The Wildbirds, Acute
Orlando, Fl • June 2, 2007
It was another rainy summer night and downtown Orlando was empty even of panhandlers. The Social was barren except for guest list attendees who hovered around the bar waiting for the music to begin.
You’d think that the night’s bill was a pack of unknowns or local acts who play every week at one venue or another, but the evening’s promise had indie rock trio Acute, the 70’s southern rock-influenced The Wildbirds, and former D Generation vocalist Jesse Malin. Whatever, I thought, and enjoyed the open space and clean smell of the bar that had yet to be corrupted by hundreds of smokers.
The calm jangle pop and fuzz of Acute did not offer the wakeup jolt the room really needed, but the smoothly appealing vocals of Isaac Lekach sucked me right in whenever the downtempos threatened to cause my mind to wander. While not the most stage-owning band to see live, the L.A. trio make the kind of music that I could easily fall in love with on record. Like all good indie rock, they have a nostalgic element that takes me back to the simpler times of the mid 90’s- ya know, when even the sappiest artists had drug addictions and bouts with depression.
If Acute is a band I could fall in love with inside my headphones, then The Wildbirds are a band I could see onstage every night of the week and never grow tired. To say that these young dudes from Wisconsin are influenced by 70’s classic rock does not do them justice as a band, or as people. They have been uprooted from 1975 and brought into the 21st century to inject some much needed debauchery back into rock ‘n’ roll. Like Kings of Leon, they sound like old southern rock and dress the part to a T, but unlike KOL they look like they’re having the time of their lives onstage.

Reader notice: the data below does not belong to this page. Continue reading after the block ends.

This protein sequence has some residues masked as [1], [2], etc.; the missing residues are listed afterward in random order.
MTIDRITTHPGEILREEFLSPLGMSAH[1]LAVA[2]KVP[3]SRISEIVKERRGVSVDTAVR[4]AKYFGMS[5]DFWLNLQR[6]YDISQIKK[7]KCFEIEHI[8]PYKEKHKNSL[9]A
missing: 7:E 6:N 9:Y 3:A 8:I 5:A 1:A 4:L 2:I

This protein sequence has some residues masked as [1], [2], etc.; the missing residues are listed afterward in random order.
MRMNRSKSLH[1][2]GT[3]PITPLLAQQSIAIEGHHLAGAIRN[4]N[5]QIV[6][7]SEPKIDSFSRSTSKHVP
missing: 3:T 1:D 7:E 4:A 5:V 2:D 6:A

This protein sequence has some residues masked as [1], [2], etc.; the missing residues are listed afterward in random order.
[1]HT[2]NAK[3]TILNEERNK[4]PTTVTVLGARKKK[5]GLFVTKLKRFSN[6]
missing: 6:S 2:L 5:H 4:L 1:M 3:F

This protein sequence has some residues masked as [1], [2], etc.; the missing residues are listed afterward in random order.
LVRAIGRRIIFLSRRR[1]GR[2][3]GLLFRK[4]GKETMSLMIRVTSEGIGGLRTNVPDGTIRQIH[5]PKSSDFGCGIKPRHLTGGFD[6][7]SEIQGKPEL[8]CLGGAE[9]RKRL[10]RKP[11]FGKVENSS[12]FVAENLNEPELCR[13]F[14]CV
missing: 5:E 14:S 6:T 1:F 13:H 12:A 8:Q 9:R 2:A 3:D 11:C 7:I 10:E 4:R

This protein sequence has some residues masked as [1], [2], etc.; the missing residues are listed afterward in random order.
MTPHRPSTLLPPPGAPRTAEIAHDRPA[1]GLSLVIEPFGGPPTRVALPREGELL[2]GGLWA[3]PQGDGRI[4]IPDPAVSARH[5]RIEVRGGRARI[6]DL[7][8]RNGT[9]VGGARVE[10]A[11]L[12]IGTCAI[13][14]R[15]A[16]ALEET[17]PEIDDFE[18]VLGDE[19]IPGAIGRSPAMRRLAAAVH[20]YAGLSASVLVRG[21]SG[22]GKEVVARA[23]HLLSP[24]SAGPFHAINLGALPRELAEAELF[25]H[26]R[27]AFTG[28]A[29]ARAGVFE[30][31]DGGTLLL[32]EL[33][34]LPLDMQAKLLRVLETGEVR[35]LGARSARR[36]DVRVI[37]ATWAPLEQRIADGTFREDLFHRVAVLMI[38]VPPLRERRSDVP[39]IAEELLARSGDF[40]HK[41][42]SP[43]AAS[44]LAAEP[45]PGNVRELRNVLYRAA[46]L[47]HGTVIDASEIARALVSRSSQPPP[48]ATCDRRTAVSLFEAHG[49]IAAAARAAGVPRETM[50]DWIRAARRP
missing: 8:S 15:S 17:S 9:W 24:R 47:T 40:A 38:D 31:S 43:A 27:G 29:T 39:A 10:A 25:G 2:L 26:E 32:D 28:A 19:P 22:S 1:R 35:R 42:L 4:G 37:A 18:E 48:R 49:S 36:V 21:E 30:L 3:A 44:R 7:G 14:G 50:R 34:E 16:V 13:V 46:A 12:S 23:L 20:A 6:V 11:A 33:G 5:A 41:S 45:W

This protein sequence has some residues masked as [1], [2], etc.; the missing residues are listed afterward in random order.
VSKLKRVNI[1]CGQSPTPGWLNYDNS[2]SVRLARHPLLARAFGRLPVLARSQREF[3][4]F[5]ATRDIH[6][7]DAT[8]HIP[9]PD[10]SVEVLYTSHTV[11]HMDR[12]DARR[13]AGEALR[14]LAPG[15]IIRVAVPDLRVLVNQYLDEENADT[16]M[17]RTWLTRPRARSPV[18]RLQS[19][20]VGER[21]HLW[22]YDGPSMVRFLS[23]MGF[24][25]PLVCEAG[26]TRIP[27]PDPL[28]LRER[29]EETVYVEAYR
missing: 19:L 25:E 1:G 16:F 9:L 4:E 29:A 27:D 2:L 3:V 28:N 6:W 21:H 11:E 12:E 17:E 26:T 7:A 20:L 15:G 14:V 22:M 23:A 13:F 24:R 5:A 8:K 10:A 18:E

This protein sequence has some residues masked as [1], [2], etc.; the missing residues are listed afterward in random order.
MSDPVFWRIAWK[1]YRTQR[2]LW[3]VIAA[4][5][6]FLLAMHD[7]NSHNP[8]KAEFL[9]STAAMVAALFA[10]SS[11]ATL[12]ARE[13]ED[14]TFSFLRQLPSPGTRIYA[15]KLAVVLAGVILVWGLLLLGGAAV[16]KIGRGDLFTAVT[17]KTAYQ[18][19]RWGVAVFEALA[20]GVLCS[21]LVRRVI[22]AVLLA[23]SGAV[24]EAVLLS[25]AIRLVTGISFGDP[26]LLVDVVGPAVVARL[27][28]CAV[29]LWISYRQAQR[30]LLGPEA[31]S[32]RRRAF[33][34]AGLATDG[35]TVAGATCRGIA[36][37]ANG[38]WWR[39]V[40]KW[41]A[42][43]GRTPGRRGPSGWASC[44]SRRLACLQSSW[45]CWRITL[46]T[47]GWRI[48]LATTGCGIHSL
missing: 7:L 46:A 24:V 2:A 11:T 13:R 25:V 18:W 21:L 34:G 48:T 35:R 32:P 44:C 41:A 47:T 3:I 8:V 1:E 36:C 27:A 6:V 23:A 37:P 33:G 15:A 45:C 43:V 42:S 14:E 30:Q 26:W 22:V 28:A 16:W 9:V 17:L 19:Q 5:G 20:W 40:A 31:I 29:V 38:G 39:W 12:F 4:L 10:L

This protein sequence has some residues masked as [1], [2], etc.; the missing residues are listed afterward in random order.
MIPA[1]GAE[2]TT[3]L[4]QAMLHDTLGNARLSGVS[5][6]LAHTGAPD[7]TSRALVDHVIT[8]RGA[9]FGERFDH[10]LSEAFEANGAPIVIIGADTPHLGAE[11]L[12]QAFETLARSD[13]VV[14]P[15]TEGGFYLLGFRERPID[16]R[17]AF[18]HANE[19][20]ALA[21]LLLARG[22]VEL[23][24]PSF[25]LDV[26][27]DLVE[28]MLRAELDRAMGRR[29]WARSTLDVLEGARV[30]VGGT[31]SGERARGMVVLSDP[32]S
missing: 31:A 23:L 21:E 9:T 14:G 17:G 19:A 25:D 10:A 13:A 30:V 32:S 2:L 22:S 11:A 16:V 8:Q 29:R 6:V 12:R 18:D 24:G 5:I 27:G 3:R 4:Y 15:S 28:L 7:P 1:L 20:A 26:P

Drummer Jon Jon has got the John Bonham cheshire cat grin, guitarist Matthew has nailed down the mystique of the lead guitarist, bassist Hugh (new to the band, but fitting like a pair of skintight jeans) offers the quietly innocent cool, and then there’s the man out front: Nicholas. He’s got the drunken stumble of Chris Robinson (The Black Crowes), the guilty smile of a kid who just ate a pound of sugar and knows that he’s gonna throw up but doesn’t care, and on top of the physical attributes that have custom fit him to head a rock band- he’s got the voice that pulls you in and the lyrics to keep you interested. “Shake Shake” is a perfect rock ‘n’ roll song, but the more initmate “Suzanna” is the one that distinguishes them as a band with something to say.
“We quit our jobs, broke our leases, and went out on tour,” bassist Hugh Masterson tells me with the sweetly exhausted energy of a 15-year old who hasn’t slept in days. “We’re living like gypsies.”
By the time Jesse Malin and his band went on, the room had gained some bodies. The once a punk, always a punk Malin may have toned down on the tempo (not to mention the makeup), but the stripped down nature of his solo sounds seem to have connected him even more so with his fans. The place may not be packed, but those that have come out seem to be devout fans who hang on his every word.
There’s a certain presence that musicians who have been through decades of musical trends carry around them like a cloak of cool. It seems to say ‘ve seen success, I’ve seen failure- it all comes and goes, but I’m still here because I love the music. It’s this like it or leave it attitude that separate the musicians from the popstars. Jesse oozes this unfettered coolness, and songs like “In The Modern World” and “Prisoners of Paradise” just sound that much stronger when delivered in such a confident manner. We should all hope to be half as cool as Jesse Malin.
To see more photos of this, and other shows, go to www.jencray.com